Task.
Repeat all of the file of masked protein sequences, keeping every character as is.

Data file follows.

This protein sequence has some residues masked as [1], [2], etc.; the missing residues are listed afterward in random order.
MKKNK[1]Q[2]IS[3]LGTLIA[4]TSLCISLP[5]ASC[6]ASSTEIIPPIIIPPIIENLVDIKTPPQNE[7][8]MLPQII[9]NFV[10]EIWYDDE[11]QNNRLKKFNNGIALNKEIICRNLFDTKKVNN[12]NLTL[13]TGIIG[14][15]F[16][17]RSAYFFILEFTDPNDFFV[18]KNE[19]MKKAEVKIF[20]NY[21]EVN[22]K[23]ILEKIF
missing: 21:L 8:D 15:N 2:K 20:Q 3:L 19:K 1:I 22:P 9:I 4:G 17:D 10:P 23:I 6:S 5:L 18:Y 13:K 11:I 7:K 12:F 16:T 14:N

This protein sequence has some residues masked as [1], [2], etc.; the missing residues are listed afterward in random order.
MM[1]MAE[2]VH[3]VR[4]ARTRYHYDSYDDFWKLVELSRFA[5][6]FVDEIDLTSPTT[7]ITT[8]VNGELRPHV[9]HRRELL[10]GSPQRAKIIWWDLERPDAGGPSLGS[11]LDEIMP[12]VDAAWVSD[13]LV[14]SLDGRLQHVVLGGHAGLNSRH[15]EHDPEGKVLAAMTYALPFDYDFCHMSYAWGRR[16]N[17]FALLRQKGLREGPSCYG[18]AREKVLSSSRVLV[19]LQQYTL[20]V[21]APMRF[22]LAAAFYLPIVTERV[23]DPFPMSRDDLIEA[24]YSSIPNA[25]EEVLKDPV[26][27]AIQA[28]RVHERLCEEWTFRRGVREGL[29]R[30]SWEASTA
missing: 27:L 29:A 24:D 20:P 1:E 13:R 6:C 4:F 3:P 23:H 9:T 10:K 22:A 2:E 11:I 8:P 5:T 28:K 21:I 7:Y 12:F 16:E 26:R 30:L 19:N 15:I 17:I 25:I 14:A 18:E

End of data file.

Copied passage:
This protein sequence has some residues masked as [1], [2], etc.; the missing residues are listed afterward in random order.
MKKNK[1]Q[2]IS[3]LGTLIA[4]TSLCISLP[5]ASC[6]ASSTEIIPPIIIPPIIENLVDIKTPPQNE[7][8]MLPQII[9]NFV[10]EIWYDDE[11]QNNRLKKFNNGIALNKEIICRNLFDTKKVNN[12]NLTL[13]TGIIG[14][15]F[16][17]RSAYFFILEFTDPNDFFV[18]KNE[19]MKKAEVKIF[20]NY[21]EVN[22]K[23]ILEKIF
missing: 21:L 8:D 15:N 2:K 20:Q 3:L 19:K 1:I 22:P 9:I 4:G 17:D 10:P 23:I 6:S 5:L 18:Y 13:K 11:I 7:K 12:F 16:T 14:N

This protein sequence has some residues masked as [1], [2], etc.; the missing residues are listed afterward in random order.
MM[1]MAE[2]VH[3]VR[4]ARTRYHYDSYDDFWKLVELSRFA[5][6]FVDEIDLTSPTT[7]ITT[8]VNGELRPHV[9]HRRELL[10]GSPQRAKIIWWDLERPDAGGPSLGS[11]LDEIMP[12]VDAAWVSD[13]LV[14]SLDGRLQHVVLGGHAGLNSRH[15]EHDPEGKVLAAMTYALPFDYDFCHMSYAWGRR[16]N[17]FALLRQKGLREGPSCYG[18]AREKVLSSSRVLV[19]LQQYTL[20]V[21]APMRF[22]LAAAFYLPIVTERV[23]DPFPMSRDDLIEA[24]YSSIPNA[25]EEVLKDPV[26][27]AIQA[28]RVHERLCEEWTFRRGVREGL[29]R[30]SWEASTA
missing: 27:L 29:A 24:D 20:P 1:E 13:R 6:C 4:F 3:P 23:H 9:T 10:K 22:A 2:E 11:I 8:P 5:T 28:K 21:I 7:Y 12:F 16:E 26:R 30:L 19:N 15:I 17:I 25:I 14:A 18:E